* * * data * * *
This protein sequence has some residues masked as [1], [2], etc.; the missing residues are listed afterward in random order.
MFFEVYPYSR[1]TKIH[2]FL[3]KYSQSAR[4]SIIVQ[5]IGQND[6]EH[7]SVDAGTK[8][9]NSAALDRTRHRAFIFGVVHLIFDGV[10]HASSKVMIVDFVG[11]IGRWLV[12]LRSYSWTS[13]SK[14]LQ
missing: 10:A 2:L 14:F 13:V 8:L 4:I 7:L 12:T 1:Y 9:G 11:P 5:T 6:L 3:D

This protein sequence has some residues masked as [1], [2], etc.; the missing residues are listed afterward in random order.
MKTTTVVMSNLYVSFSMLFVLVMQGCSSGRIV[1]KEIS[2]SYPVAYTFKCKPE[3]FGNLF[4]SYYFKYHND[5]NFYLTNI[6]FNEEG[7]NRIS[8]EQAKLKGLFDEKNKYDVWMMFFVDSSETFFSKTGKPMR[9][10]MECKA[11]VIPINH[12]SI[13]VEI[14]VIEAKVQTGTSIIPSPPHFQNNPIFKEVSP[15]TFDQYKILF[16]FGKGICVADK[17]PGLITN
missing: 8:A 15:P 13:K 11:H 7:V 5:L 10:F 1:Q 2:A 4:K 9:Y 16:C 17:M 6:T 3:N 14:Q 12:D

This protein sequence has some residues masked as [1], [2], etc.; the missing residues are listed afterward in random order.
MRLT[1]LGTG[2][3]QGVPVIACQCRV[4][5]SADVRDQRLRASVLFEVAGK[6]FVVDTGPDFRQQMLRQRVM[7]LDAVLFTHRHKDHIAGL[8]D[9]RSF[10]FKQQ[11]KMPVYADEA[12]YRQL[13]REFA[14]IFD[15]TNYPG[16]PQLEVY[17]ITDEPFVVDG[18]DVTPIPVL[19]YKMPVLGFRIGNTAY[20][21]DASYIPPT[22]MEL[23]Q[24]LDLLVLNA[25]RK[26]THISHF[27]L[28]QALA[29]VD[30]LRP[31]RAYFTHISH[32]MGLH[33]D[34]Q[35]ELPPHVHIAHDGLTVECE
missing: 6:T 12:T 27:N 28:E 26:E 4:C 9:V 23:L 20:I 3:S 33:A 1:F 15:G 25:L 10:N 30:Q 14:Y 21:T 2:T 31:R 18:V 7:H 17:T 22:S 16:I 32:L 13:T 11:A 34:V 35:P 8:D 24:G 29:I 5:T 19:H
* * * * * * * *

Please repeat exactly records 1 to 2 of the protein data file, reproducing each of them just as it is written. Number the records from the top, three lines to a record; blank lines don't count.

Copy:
This protein sequence has some residues masked as [1], [2], etc.; the missing residues are listed afterward in random order.
MFFEVYPYSR[1]TKIH[2]FL[3]KYSQSAR[4]SIIVQ[5]IGQND[6]EH[7]SVDAGTK[8][9]NSAALDRTRHRAFIFGVVHLIFDGV[10]HASSKVMIVDFVG[11]IGRWLV[12]LRSYSWTS[13]SK[14]LQ
missing: 10:A 2:L 14:F 13:V 8:L 4:I 7:L 12:T 1:Y 9:G 11:P 5:T 6:L 3:D

This protein sequence has some residues masked as [1], [2], etc.; the missing residues are listed afterward in random order.
MKTTTVVMSNLYVSFSMLFVLVMQGCSSGRIV[1]KEIS[2]SYPVAYTFKCKPE[3]FGNLF[4]SYYFKYHND[5]NFYLTNI[6]FNEEG[7]NRIS[8]EQAKLKGLFDEKNKYDVWMMFFVDSSETFFSKTGKPMR[9][10]MECKA[11]VIPINH[12]SI[13]VEI[14]VIEAKVQTGTSIIPSPPHFQNNPIFKEVSP[15]TFDQYKILF[16]FGKGICVADK[17]PGLITN
missing: 8:A 15:P 13:K 11:H 7:V 5:L 10:F 1:Q 2:A 4:K 9:Y 16:C 17:M 6:T 3:N 14:Q 12:D